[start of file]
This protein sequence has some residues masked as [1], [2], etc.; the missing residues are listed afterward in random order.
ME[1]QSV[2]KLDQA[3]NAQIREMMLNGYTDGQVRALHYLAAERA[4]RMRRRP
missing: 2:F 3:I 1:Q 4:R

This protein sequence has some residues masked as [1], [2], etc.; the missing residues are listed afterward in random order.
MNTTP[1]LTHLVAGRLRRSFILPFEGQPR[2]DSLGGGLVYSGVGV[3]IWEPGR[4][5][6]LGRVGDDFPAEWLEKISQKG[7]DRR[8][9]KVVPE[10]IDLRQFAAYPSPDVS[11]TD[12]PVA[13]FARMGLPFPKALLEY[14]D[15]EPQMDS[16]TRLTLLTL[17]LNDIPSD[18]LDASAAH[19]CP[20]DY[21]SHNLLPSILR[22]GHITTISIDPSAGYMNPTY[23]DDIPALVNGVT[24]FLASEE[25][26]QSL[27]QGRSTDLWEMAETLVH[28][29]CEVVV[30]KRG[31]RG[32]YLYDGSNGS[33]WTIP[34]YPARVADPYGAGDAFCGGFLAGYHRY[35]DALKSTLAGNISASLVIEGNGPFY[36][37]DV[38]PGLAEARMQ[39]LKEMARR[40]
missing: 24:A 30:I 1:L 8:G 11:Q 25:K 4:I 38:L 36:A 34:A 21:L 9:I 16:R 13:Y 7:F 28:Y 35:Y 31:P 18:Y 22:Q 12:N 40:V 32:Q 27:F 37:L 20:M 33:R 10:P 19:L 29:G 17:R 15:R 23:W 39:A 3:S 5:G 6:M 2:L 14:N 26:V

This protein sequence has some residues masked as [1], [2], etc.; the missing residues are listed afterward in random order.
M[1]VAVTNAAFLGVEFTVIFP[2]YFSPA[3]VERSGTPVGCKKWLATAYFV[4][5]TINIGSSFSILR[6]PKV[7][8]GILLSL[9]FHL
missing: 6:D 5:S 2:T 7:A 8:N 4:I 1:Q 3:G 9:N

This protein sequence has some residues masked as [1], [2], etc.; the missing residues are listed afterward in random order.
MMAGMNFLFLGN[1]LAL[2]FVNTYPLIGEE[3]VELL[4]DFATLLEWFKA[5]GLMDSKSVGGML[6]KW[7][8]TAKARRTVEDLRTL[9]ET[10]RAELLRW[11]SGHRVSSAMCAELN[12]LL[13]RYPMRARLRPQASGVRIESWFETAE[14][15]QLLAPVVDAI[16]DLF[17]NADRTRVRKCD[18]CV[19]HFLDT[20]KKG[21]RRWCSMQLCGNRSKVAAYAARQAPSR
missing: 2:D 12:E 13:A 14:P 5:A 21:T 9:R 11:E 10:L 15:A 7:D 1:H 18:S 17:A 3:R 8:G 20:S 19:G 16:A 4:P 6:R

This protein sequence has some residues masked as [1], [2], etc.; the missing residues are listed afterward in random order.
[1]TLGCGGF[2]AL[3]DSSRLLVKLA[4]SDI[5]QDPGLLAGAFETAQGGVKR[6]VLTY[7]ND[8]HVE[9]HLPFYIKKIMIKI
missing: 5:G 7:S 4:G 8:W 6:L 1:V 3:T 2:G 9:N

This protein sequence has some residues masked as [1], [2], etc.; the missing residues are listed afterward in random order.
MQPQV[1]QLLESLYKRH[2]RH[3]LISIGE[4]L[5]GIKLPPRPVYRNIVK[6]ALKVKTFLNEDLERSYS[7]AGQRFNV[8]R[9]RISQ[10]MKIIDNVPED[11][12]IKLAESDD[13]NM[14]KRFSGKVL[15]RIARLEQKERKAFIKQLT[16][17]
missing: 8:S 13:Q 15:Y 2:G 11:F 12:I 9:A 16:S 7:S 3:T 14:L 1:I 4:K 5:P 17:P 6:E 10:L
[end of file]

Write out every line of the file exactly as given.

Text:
This protein sequence has some residues masked as [1], [2], etc.; the missing residues are listed afterward in random order.
ME[1]QSV[2]KLDQA[3]NAQIREMMLNGYTDGQVRALHYLAAERA[4]RMRRRP
missing: 2:F 3:I 1:Q 4:R

This protein sequence has some residues masked as [1], [2], etc.; the missing residues are listed afterward in random order.
MNTTP[1]LTHLVAGRLRRSFILPFEGQPR[2]DSLGGGLVYSGVGV[3]IWEPGR[4][5][6]LGRVGDDFPAEWLEKISQKG[7]DRR[8][9]KVVPE[10]IDLRQFAAYPSPDVS[11]TD[12]PVA[13]FARMGLPFPKALLEY[14]D[15]EPQMDS[16]TRLTLLTL[17]LNDIPSD[18]LDASAAH[19]CP[20]DY[21]SHNLLPSILR[22]GHITTISIDPSAGYMNPTY[23]DDIPALVNGVT[24]FLASEE[25][26]QSL[27]QGRSTDLWEMAETLVH[28][29]CEVVV[30]KRG[31]RG[32]YLYDGSNGS[33]WTIP[34]YPARVADPYGAGDAFCGGFLAGYHRY[35]DALKSTLAGNISASLVIEGNGPFY[36][37]DV[38]PGLAEARMQ[39]LKEMARR[40]
missing: 24:A 30:I 1:L 8:G 11:Q 25:K 4:I 38:L 36:A 34:A 21:L 9:I 16:R 13:Y 7:F 28:Y 35:Y 31:P 18:Y 22:Q 12:N 40:V 32:Q 27:F 37:L 20:M 33:R 10:P 19:L 29:G 17:R 15:R 23:W 39:A 3:S 5:G 6:M 2:L 14:N 26:V

This protein sequence has some residues masked as [1], [2], etc.; the missing residues are listed afterward in random order.
M[1]VAVTNAAFLGVEFTVIFP[2]YFSPA[3]VERSGTPVGCKKWLATAYFV[4][5]TINIGSSFSILR[6]PKV[7][8]GILLSL[9]FHL
missing: 6:D 5:S 2:T 7:A 8:N 4:I 1:Q 3:G 9:N

This protein sequence has some residues masked as [1], [2], etc.; the missing residues are listed afterward in random order.
MMAGMNFLFLGN[1]LAL[2]FVNTYPLIGEE[3]VELL[4]DFATLLEWFKA[5]GLMDSKSVGGML[6]KW[7][8]TAKARRTVEDLRTL[9]ET[10]RAELLRW[11]SGHRVSSAMCAELN[12]LL[13]RYPMRARLRPQASGVRIESWFETAE[14][15]QLLAPVVDAI[16]DLF[17]NADRTRVRKCD[18]CV[19]HFLDT[20]KKG[21]RRWCSMQLCGNRSKVAAYAARQAPSR
missing: 2:D 12:E 13:A 14:P 5:A 21:T 9:R 11:E 10:L 15:A 7:D 1:H 18:S 17:A 3:R 8:G 20:S 19:G 16:A 4:P 6:R

This protein sequence has some residues masked as [1], [2], etc.; the missing residues are listed afterward in random order.
[1]TLGCGGF[2]AL[3]DSSRLLVKLA[4]SDI[5]QDPGLLAGAFETAQGGVKR[6]VLTY[7]ND[8]HVE[9]HLPFYIKKIMIKI
missing: 5:G 7:S 4:G 8:W 6:L 1:V 3:T 2:G 9:N

This protein sequence has some residues masked as [1], [2], etc.; the missing residues are listed afterward in random order.
MQPQV[1]QLLESLYKRH[2]RH[3]LISIGE[4]L[5]GIKLPPRPVYRNIVK[6]ALKVKTFLNEDLERSYS[7]AGQRFNV[8]R[9]RISQ[10]MKIIDNVPED[11][12]IKLAESDD[13]NM[14]KRFSGKVL[15]RIARLEQKERKAFIKQLT[16][17]
missing: 8:S 13:Q 15:Y 2:G 11:F 12:I 9:A 16:S 7:S 3:T 14:L 1:I 4:K 5:P 17:P 6:E 10:L